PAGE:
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Tuesday, 12 November 1985
Page: 1963

Senator VANSTONE —My question is directed to the Leader of the Government in the Senate. I refer the Minister to daily Press reports over the past week outlining the extent of trade union opposition to the Priority One: Young Australia program and in particular to the concept of a trainee wage. Firstly, is it true that, since the multi-media announcement by the Prime Minister of Priority One prior to the Federal Budget, only one agreement has been concluded with a private sector employer under this scheme? Secondly, does the Minister agree that the range of union misgivings, together with the fears for the future of the program expressed recently by Mr Peter Kirby, indicate that the Priority One program was announced prematurely and lacked adequate prior consultation with employer and union groups? Thirdly, in light of the uncertainties surrounding the program and the high expectations raised among Australia's unemployed youth, will the Government now recognise that the Department of Employment and Industrial Relations is not equipped to handle this important area of public policy?

Senator BUTTON —Since this Government came to office the Department of Employment and Industrial Relations has handled a number of areas of public policy with singular success-areas of public policy which eluded any previous Government in this country. I saw the comments made by Mr Peter Kirby reported in yesterday's media. I believe that at this stage it is correct that the only agreement that has been concluded is one with Ansett Airlines of Australia, and I am aware from my own discussions with trade union leaders at the ACTU level that there are some misgivings in certain unions about the traineeship program. I think one should not be surprised at those misgivings. The program involves preparing an integrated package of policies in the area of education and training, income support and youth services. The Government is currently consulting further with business, unions and representatives of young people about the implementation of those programs. The youth traineeship system, apart from the qualifications to which Mr Peter Kirby referred in relation to particular unions, has the full support of the ACTU and business groups.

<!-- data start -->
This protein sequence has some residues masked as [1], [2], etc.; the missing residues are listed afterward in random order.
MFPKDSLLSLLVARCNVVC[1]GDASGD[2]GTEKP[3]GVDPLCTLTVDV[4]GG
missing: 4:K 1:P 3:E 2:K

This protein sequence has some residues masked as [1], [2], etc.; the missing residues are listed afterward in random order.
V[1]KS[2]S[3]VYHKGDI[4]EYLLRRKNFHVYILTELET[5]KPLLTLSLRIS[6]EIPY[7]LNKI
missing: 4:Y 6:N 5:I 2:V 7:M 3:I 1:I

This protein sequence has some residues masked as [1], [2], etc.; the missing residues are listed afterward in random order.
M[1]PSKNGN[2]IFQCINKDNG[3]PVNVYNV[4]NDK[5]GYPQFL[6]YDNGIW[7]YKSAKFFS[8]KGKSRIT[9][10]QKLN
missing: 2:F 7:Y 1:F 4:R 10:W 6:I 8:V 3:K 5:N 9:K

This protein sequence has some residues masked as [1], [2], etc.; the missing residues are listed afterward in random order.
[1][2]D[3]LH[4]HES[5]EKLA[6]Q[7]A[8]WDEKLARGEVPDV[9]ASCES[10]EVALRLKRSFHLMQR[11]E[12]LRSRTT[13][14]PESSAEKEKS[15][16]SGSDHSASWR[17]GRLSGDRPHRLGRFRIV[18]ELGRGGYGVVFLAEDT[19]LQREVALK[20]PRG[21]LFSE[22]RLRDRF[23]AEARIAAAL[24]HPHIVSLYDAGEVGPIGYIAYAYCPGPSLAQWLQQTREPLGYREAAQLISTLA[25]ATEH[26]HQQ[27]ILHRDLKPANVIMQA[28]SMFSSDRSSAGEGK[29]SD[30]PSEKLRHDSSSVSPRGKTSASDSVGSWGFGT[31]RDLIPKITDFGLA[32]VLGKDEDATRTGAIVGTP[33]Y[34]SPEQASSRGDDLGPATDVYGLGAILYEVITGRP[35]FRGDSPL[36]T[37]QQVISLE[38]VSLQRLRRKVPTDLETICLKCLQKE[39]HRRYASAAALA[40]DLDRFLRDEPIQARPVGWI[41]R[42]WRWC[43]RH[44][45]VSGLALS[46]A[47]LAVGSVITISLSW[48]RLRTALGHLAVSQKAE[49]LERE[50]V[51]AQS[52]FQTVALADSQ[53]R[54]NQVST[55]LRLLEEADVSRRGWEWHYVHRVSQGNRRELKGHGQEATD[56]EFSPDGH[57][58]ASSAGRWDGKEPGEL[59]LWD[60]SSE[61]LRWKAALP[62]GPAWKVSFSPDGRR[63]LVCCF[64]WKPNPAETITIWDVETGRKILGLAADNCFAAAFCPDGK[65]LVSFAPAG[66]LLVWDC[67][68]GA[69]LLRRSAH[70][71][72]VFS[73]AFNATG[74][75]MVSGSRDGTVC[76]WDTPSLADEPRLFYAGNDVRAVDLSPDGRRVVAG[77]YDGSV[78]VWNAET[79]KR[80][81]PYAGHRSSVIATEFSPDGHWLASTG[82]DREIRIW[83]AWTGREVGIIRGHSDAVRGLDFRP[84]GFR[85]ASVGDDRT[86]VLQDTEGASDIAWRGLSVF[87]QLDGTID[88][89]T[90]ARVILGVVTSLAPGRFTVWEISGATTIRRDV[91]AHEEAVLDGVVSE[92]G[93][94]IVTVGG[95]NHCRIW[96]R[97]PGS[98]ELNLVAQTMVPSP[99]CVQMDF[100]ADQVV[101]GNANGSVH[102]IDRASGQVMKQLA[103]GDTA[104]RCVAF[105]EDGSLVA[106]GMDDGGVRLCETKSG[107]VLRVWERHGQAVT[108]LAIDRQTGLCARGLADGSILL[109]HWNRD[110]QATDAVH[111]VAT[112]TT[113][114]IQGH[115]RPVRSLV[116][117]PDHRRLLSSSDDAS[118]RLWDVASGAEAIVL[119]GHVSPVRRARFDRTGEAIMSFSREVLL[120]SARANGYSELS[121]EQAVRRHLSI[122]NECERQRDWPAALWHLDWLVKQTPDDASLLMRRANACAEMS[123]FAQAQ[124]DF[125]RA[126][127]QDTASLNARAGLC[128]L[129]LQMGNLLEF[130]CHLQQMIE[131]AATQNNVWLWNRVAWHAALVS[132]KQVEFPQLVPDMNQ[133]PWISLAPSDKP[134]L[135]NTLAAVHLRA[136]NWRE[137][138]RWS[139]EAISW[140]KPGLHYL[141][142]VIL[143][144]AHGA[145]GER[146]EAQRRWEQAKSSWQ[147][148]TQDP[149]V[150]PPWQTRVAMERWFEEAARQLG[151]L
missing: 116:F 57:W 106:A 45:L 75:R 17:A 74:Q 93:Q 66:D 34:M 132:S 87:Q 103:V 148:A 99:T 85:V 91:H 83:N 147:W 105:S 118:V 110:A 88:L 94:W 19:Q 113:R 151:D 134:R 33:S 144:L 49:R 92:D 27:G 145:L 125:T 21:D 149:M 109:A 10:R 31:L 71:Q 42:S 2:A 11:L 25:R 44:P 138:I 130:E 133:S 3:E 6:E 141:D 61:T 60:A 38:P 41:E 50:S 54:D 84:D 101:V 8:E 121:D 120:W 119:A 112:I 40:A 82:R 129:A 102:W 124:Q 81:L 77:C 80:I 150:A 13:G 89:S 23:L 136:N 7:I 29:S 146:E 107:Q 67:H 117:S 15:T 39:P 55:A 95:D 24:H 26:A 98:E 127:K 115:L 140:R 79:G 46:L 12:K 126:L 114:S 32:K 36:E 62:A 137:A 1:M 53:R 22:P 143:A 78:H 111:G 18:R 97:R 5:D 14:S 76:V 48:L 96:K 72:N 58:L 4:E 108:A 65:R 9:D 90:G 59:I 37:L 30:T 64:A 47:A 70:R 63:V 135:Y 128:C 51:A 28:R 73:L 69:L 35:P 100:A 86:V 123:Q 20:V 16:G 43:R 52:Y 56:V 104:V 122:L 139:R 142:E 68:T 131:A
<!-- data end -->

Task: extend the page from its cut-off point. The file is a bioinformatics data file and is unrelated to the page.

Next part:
The Government is continuing to discuss implementation with the ACTU, businesses, and now individual unions. As I indicated earlier, such a fundamental change to the system of vocational training in this country would inevitably involve some difficulties of implementation as those involved in the system-business, the TAFE sector and unions-adjust to new roles, but the Government regards the Priority One program as a very significant achievement-an achievement which will be carried out. We have emphasised, as I have in this answer, our commitment to see that it is carried out-and carried out in the spirit of a continuing process of consultation with those sectors of the community which might have some concerns about the details of the program.

Senator VANSTONE —If I may ask a supplementary question, Mr President, can the Minister, having acknowledged the difficulties that still exist, say why the Government chose to announce this package before achieving the required consensus and in doing so unfairly raise the expectations of young Australians?

Senator BUTTON —The Government announced its intentions in relation to this matter. As I said in my answer to Senator Vanstone's first question, it was a question of implemen- tation of particular aspects of the traineeship schemes, which is being negotiated with the various interests to which I referred. That is a process which is inevitably likely to happen. It is a process that not only involves the trade unions but also involves an interface between unions and various other groups in the community concerned to see the traineeship programs implemented. I have myself witnessed or been involved in discussions between various groups, including unions, about the implementation of this particular program. I do not think it is a question of raising aspirations and then not honouring a commitment to those aspirations. I think, with respect, that those involved in the discussions understand this perhaps better than Senator Vanstone does and perhaps better than I do.